thoughts on A-GPS offline
helge.hafting at hist.no
Wed Mar 18 09:15:41 CET 2009
Daniel Willmann wrote:
> On Tue, 10 Mar 2009 15:18:23 +0100
> Helge Hafting <helge.hafting at hist.no> wrote:
>> It was just to be safe. The documentation states that you might not
>> get a fix _at all_ if either position or time is outside the claimed
>> accuracy. Now, maybe it works with 3km anyway after the fixes that
>> prevents the chip-crashing exception. I happen to live about 6km away
>> from where I work, so 9km was a nice safe value. The default is
>> 300km, and "100km allows a more optimistic startup." Perhaps such
>> rough estimates is all that is needed, if it is only used to figure
>> which satellites that can be seen.
> If you don't mind testing please try changing pacc to 100km and see if
> it affects TTFF adversely in your case. If not we could just use that
> as a default.
Shouldn't be too hard to test.
I think I know one side of having accurate pacc:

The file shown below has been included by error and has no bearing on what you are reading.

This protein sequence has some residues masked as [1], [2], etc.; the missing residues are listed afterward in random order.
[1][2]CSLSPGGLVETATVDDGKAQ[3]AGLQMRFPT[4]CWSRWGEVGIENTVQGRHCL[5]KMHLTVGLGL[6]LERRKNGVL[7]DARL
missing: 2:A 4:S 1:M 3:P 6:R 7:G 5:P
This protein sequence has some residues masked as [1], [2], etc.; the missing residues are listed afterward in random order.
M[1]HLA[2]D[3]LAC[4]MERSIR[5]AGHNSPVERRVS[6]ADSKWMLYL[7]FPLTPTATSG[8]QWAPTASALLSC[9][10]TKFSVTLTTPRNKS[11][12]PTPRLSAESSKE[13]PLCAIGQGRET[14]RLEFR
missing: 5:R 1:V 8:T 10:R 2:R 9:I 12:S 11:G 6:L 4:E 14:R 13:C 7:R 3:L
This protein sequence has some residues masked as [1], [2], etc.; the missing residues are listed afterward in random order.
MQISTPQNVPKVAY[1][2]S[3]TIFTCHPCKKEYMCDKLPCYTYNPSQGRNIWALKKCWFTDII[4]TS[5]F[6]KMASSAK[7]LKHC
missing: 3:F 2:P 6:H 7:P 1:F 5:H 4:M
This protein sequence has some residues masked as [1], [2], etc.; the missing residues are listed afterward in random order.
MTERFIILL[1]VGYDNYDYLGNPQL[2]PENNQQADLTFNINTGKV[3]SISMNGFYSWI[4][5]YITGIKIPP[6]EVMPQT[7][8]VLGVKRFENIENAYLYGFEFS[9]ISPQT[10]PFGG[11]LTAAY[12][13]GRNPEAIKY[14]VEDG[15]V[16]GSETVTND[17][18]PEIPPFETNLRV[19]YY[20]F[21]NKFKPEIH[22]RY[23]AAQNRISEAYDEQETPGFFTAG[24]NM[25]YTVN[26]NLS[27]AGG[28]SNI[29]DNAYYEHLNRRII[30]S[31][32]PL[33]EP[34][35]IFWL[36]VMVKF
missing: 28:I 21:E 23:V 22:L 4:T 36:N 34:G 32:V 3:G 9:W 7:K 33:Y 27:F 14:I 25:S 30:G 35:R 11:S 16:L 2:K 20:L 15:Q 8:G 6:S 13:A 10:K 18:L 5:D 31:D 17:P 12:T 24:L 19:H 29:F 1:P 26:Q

The first fix can happen with only two satellites. I have seen this
happen several times. It surprised me at first, but it makes sense. With
two satellites (and a reasonable clock), you get a big circle of
possible positions. But then there is the data from the "approximate
position". It puts you at some height above sea level. The big circle
intersects the earth surface at some angle, so with height, we now have
two possible spots instead of a big circle. Usually, only one spot will
be close to the approximate position, so that is where you are.
That is an "optimistic startup scenario". A too spread out pacc means
both possible spots are within pacc range, and the FR will have to wait
for a third satellite to break the tie.
If you travel a long way and still report the old position with a fake
precision pacc, then you might be close to the other of the two possible
satellite-based positions. You could then get a fake fix on the wrong
spot. As you and/or the satellites move, the wrong spot will move around
in strange ways at strange speeds. When more satellites show up, the
device might get really confused if it keeps trusting the approximate
position. Perhaps even rejecting them as "reflected signals" for a
while. Of course, only the manufacturer will know the exact details of
what might happen.
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